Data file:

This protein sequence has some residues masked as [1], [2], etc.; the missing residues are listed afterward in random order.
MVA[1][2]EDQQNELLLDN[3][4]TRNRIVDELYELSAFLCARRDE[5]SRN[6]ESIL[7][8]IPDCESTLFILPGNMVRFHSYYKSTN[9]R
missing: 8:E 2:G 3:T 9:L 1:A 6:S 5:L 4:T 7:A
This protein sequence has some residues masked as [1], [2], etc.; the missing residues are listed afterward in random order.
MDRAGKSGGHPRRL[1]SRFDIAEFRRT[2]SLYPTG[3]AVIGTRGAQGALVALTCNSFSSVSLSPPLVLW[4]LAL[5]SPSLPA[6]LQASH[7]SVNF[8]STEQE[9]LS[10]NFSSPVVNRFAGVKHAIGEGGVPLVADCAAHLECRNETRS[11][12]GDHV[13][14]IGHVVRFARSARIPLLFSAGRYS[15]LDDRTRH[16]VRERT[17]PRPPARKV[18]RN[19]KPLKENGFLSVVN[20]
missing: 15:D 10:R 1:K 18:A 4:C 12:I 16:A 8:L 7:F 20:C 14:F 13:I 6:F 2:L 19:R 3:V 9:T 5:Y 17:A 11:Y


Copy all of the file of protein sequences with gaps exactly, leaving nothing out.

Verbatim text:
This protein sequence has some residues masked as [1], [2], etc.; the missing residues are listed afterward in random order.
MVA[1][2]EDQQNELLLDN[3][4]TRNRIVDELYELSAFLCARRDE[5]SRN[6]ESIL[7][8]IPDCESTLFILPGNMVRFHSYYKSTN[9]R
missing: 8:E 2:G 3:T 9:L 1:A 6:S 5:L 4:T 7:A
This protein sequence has some residues masked as [1], [2], etc.; the missing residues are listed afterward in random order.
MDRAGKSGGHPRRL[1]SRFDIAEFRRT[2]SLYPTG[3]AVIGTRGAQGALVALTCNSFSSVSLSPPLVLW[4]LAL[5]SPSLPA[6]LQASH[7]SVNF[8]STEQE[9]LS[10]NFSSPVVNRFAGVKHAIGEGGVPLVADCAAHLECRNETRS[11][12]GDHV[13][14]IGHVVRFARSARIPLLFSAGRYS[15]LDDRTRH[16]VRERT[17]PRPPARKV[18]RN[19]KPLKENGFLSVVN[20]
missing: 15:D 10:R 1:K 18:A 4:C 12:I 16:A 8:L 7:F 20:C 14:F 13:I 6:F 2:L 19:R 3:V 9:T 5:Y 17:A 11:Y